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|Title:||A Study of Cell Surface Change After Viral Transformation by Iodination and Cell-Cycle Dependent Phosphorylation of Sv-40 Large Tumor Antigen|
|Author(s):||Jone, Cyrenius Mun-Hong|
|Department / Program:||Biochemistry|
|Degree Granting Institution:||University of Illinois at Urbana-Champaign|
|Abstract:||This thesis consists of two parts. Part I deals with iodination of the cell surface protein before and after viral transformation and Part II deals with cell-cycle dependent phosphorylation of the large tumor antigen induced by SV-40 in human cells.
Part I: Iodination of Zeta Protein by Lactoperoxidase, Chloroperoxidase and Chloramine T. Lactoperoxidase has been used widely to specifically label cell surface structures with iodine atoms because under certain conditions, the active iodinating species remains enzyme-bound and hence cannot penetrate into the cell. Using this enzymic labeling reaction, a cell surface protein, termed Zeta protein, has been found in abundance in normal chicken embryo fibroblasts but has been found in greatly diminished quantity in Rous sarcoma virus transformed cells. Zeta protein is also susceptible to trysin digestion and can be stripped from normal cells by brief treatment with trysin.
It has been suggested that the specific labeling of Zeta protein by lactoperoxidase might be the result of a special interaction between lactoperoxidase and Zeta protein. Thus, it has been argued that other surface glycoproteins might also appear or disappear as the result of transformation but would not be detected by the lactoperoxidase label. In this investigation, two enzymic methods and one chemical method were employed to label a normal and Rous sarcoma virus transformed chicken embryo fibroblasts with ('125)I. The enzymic systems were chloroperoxidase and lactoperoxidase in conjunction with hydrogen peroxide generated by glucose oxidase and glucose. The chemical method used chloramine T as the oxidant for iodide ion. It has been found that no specific interaction is required for the iodination of Zeta protein by lactoperoxidase. Chloroperoxidase and chloramine T also serve to iodinate Zeta protein. Zeta protein is the only protein identified by iodination in normal cells. Disappearance of Zeta protein is the only surface change detected by these three methods after viral transformation.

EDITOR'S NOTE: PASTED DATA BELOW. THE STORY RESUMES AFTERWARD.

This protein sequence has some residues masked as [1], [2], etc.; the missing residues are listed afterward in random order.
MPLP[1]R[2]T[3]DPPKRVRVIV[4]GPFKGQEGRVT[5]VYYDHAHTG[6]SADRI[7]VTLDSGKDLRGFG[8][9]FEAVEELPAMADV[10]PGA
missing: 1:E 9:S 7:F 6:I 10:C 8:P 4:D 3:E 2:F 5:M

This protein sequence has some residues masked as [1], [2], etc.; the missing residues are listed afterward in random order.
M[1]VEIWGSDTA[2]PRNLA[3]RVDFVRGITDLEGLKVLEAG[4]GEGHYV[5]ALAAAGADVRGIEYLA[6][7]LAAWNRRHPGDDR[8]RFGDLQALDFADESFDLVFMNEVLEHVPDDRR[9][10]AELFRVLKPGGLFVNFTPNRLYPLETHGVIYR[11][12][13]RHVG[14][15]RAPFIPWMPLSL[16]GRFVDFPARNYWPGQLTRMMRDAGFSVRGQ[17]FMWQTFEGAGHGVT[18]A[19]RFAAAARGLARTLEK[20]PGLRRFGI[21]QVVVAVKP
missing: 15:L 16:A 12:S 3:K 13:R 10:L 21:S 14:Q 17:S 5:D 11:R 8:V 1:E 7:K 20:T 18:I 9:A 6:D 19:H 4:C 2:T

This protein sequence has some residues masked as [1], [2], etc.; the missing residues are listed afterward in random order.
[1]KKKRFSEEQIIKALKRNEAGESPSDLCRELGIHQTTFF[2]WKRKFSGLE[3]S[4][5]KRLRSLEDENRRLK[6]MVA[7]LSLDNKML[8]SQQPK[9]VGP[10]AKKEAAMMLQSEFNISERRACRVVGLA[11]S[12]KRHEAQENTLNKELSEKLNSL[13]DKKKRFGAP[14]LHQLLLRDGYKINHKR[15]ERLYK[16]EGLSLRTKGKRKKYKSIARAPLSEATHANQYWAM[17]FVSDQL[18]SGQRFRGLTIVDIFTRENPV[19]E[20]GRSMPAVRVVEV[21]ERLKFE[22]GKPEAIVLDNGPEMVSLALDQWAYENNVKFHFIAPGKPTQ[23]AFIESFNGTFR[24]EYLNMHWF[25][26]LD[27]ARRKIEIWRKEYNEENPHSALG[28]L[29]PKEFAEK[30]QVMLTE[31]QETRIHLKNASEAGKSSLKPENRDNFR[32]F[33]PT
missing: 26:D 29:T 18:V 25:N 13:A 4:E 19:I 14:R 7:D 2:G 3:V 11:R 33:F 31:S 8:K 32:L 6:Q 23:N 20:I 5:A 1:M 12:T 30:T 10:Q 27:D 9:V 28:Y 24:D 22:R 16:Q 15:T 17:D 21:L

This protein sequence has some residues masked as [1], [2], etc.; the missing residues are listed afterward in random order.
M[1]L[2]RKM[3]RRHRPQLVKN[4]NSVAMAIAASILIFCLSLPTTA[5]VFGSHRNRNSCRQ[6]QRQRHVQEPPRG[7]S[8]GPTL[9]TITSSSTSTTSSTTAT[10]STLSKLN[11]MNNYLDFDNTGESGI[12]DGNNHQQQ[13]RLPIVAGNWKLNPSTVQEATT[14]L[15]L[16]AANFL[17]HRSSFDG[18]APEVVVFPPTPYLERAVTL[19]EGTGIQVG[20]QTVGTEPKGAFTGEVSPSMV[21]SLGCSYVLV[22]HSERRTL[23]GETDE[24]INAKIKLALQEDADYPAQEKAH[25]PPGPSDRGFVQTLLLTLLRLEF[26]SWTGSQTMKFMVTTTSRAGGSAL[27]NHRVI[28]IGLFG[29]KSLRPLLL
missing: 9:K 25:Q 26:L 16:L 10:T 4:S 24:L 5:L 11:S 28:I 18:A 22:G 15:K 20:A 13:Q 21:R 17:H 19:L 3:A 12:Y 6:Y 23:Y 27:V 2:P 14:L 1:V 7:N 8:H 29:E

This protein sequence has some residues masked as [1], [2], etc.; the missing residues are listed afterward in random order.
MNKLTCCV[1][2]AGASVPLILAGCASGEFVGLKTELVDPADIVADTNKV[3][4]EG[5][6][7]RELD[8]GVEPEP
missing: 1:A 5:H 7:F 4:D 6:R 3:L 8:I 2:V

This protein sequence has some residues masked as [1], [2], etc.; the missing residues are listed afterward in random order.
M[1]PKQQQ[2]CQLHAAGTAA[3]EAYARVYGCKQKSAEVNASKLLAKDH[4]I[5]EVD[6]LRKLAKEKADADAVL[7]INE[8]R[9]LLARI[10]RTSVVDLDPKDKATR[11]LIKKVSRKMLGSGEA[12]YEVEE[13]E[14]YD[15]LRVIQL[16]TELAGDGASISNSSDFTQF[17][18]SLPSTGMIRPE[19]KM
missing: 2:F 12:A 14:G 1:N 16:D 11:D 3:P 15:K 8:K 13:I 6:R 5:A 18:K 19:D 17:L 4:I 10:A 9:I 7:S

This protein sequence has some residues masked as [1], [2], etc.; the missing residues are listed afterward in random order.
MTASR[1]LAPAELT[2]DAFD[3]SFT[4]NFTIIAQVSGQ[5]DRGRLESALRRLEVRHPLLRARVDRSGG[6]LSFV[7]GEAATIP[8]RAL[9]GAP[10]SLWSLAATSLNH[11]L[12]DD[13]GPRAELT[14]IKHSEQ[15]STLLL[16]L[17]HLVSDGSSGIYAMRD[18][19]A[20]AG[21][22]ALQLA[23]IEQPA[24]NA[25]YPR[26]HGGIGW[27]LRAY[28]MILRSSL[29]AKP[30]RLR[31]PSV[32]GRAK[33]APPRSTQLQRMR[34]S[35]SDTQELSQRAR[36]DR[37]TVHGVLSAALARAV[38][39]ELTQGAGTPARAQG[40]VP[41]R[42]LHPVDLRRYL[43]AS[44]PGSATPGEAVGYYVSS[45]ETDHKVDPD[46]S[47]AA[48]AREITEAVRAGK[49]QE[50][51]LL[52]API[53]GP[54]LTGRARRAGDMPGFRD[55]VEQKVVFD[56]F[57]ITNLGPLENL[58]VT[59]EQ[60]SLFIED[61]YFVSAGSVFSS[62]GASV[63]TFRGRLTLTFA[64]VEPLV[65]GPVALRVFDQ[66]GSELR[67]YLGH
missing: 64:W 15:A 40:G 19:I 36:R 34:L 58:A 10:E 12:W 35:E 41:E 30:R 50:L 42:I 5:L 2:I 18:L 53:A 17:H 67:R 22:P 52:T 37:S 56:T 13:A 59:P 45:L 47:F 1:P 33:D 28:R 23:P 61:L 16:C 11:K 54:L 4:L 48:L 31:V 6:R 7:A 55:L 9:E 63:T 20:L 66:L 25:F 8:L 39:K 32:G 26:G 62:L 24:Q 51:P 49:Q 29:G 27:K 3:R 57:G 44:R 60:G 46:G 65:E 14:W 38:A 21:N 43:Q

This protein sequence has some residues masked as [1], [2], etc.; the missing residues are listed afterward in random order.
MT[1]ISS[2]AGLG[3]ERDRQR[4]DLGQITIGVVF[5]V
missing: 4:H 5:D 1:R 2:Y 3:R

Part II: Cell-Cycle Dependent Phosphorylation of SV-40 Large Tumor Antigen. Early after infection of permissive and nonpermissive cells, large T-antigen can be detected in the nuclei of the cells by immunofluorescent staining with antiserum from hamsters bearing SV-40 induced tumors. T-antigen is a phosphoprotein. The amino acid residue which is phosphorylated has been determined to be a serine residue.
Since it has been established that phosphorylation and dephosphorylation of proteins serves to regulate their biological activities, it follows that phosphorylation of T-antigen may also play a regulatory role. If the degree of phosphorylation of T-antigen varies in a predictable manner through the cell cycle, this fact could be a good indication that phosphorylation serves a regulatory role. Since T-antigen binds to DNA, possibly the DNA binding ability may be affected by phosphorylation.
SV80, a SV-40 transformed human skin fibroblast cell line has been synchronized by a 5 mM double thymidine block. The scheme consists of two blocks of 13 hours with a 10-hour growth period in between. Phosphorylation of T-antigen has been found to be a cell-cycle dependent phenomenon in the synchronized cells. A higher degree of phosphorylation of T-antigen takes place in the S phase with a lower degree of phosphorylation in G(,1). The difference in degree of phosphorylation is possible due to additional sites available in the S phase. When the cell finishes its DNA synthesis phase, these additional sites become dephosphorylated. Finally, the degree of phosphorylation of T-antigen does not affect the ability to bind to calf thymus DNA at pH 8.
Thesis (Ph.D.)--University of Illinois at Urbana-Champaign, 1980.
|Date Available in IDEALS:||2014-12-14|